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Pausanias, Description of Greece 70 0 Browse Search
Diodorus Siculus, Library 26 0 Browse Search
Apollodorus, Library and Epitome (ed. Sir James George Frazer) 6 0 Browse Search
Polybius, Histories 6 0 Browse Search
Apollodorus, Library and Epitome (ed. Sir James George Frazer) 4 0 Browse Search
Euripides, Rhesus (ed. Gilbert Murray) 4 0 Browse Search
Euripides, Heracles (ed. E. P. Coleridge) 4 0 Browse Search
Herodotus, The Histories (ed. A. D. Godley) 4 0 Browse Search
Thucydides, The Peloponnesian War 2 0 Browse Search
Plato, Hippias Major, Hippias Minor, Ion, Menexenus, Cleitophon, Timaeus, Critias, Minos, Epinomis 2 0 Browse Search
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Browsing named entities in Apollodorus, Library and Epitome (ed. Sir James George Frazer). You can also browse the collection for Argolis (Greece) or search for Argolis (Greece) in all documents.

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Apollodorus, Library (ed. Sir James George Frazer), book 2 (search)
ens, and persuaded him, in return for a share of the Teleboan spoils, to bring to the chase the dog which Procris had brought from Crete as a gift from MinosAs to Procris, see below, Apollod. 3.15.1.; for that dog was destined to catch whatever it pursued. So then, when the vixen was chased by the dog, Zeus turned both of them into stone. Supported by his allies, to wit, Cephalus from Thoricus in Attica, Panopeus from Phocis, Heleus, son of Perseus, from Helos in Argolis, and Creon from Thebes, Amphitryon ravaged the islands of the Taphians. Now, so long as Pterelaus lived, he could not take Taphos; but when Comaetho, daughter of Pterelaus, falling in love with Amphitryon, pulled out the golden hair from her father's head, Pterelaus died,Compare Tzetzes, Scholiast on Lycophron 932. For the similar story of Nisus and his daughter Megara, see below, Apollod. 3.15.8. and Amphitryon subjugated all the islands. He slew Comaeth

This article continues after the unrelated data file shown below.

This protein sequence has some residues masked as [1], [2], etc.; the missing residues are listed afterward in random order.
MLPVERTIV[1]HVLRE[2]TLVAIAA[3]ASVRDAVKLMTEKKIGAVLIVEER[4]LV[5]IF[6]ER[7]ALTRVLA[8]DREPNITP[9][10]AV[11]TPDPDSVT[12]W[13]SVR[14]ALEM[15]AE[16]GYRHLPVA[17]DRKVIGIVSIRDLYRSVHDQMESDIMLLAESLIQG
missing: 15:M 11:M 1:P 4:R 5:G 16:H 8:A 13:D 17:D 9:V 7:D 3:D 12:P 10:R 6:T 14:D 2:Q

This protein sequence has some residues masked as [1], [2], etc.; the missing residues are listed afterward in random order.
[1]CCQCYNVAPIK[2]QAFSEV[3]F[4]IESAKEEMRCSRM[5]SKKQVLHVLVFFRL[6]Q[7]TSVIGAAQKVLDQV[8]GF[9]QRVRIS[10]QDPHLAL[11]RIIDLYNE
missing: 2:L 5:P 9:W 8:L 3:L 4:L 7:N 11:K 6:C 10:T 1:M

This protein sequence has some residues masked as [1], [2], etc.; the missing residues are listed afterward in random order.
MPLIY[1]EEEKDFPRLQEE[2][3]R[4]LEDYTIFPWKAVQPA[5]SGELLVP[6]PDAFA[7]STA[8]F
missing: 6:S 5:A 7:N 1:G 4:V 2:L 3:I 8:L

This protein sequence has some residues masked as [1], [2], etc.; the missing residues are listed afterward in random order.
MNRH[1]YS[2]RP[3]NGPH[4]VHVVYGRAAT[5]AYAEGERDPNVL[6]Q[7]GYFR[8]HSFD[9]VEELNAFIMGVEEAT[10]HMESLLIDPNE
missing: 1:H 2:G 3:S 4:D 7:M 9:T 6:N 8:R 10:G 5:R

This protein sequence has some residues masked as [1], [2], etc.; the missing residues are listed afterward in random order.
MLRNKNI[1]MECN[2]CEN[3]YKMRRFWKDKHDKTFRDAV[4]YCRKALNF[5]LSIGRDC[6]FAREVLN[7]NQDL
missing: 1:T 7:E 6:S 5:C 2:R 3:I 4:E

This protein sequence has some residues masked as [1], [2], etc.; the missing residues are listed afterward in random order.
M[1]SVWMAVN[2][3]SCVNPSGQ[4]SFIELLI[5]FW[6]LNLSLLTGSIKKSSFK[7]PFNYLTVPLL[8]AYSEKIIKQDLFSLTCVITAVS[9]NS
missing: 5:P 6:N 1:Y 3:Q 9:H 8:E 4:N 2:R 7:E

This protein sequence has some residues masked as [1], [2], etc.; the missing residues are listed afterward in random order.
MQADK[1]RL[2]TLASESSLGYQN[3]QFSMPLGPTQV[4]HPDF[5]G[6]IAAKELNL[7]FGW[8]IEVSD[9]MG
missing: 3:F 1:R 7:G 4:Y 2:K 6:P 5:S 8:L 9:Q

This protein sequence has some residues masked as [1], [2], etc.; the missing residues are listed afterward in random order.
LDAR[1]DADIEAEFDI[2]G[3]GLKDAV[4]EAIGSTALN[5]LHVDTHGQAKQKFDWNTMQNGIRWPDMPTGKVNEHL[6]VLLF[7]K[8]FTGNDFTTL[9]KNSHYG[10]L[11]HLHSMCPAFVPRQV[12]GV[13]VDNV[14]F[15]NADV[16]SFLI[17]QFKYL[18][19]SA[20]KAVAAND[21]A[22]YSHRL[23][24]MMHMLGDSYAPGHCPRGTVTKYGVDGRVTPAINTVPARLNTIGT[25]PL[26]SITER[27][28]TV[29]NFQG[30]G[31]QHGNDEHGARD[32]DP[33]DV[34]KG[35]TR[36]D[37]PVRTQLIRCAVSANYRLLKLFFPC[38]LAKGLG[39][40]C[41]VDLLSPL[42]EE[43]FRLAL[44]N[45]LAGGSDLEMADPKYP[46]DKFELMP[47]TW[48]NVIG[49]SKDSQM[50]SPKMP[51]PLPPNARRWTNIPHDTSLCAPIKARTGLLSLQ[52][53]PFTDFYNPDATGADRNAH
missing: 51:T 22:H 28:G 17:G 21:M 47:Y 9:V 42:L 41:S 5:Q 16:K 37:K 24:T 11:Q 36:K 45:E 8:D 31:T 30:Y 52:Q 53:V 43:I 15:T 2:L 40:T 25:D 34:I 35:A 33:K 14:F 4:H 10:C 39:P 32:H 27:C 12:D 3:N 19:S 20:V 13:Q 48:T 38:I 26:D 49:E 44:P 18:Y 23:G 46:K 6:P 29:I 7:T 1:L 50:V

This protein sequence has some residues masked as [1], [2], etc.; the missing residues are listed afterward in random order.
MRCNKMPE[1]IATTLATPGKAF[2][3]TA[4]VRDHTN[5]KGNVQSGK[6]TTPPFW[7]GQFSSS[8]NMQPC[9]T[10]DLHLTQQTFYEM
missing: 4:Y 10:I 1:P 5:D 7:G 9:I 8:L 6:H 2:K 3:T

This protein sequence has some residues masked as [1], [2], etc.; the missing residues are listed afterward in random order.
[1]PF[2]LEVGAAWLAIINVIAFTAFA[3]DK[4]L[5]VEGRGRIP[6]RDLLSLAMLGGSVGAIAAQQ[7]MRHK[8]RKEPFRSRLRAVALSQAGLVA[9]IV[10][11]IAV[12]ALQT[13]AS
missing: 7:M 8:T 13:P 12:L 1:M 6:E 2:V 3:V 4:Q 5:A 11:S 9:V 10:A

Apollodorus, Library (ed. Sir James George Frazer), book 2 (search)
rns was no other than the reindeer. See his Early Age of Greece 1. (Cambridge, 1901), pp. 360ff. Later Greek tradition, as we see from Apollodorus, did not place the native land of the hind so far away. Oenoe was a place in Argolis. Mount Artemisius is the range which divides Argolis from the plain of Mantinea. The Ladon is the most beautiful river of Arcadia, if not of Greece. The river Cerynites, from which the hind took its name, is a river wArgolis from the plain of Mantinea. The Ladon is the most beautiful river of Arcadia, if not of Greece. The river Cerynites, from which the hind took its name, is a river which rises in Arcadia and flows through Achaia into the sea. The modern name of the river is Bouphousia. See Paus. 7.25.5, with my note. Now the hind was at Oenoe; it had golden horns and was sacred to Artemis; so wishing neither to kill nor wound it, Hercules hunted it a whole year. But when, weary with the chase, the beast took refuge on the mountain called Artemisius, and thence passed to the river Ladon, Hercules shot it just as it was about
Apollodorus, Epitome (ed. Sir James George Frazer), book E (search)
ponnese, see above, Apollod. 2.1.1; Paus. 2.5.7; Stephanus Byzantius, s.v. *)api/a. The term Pelasgiotis seems not to occur elsewhere as a name for Peloponnese. However, Euripides uses Pelasgia apparently as equivalent to Argolis (Eur. Or. 960). The sons of Pelops were Pittheus, Atreus, Thyestes, and others.According to Pindar, Pelops had six sons by Hippodamia, and three different lists of their names are given by the Scholiasts on the passage. All his love-child excited the jealousy of his wife, and at her instigation Atreus and Thyestes murdered Chrysippus by throwing him down a well. For this crime Pelops cursed his two sons and banished them, and Hippodamia fled to Argolis, but her bones were afterwards brought back to Olympia. See Thuc. 1.9; Paus. 6.20.7; Tzetzes, Chiliades i.415ff.; Scholiast on Hom. Il. ii.105; Hyginus, Fab. 85. Euripides wrote a tragedy Chrysippus on this subject. S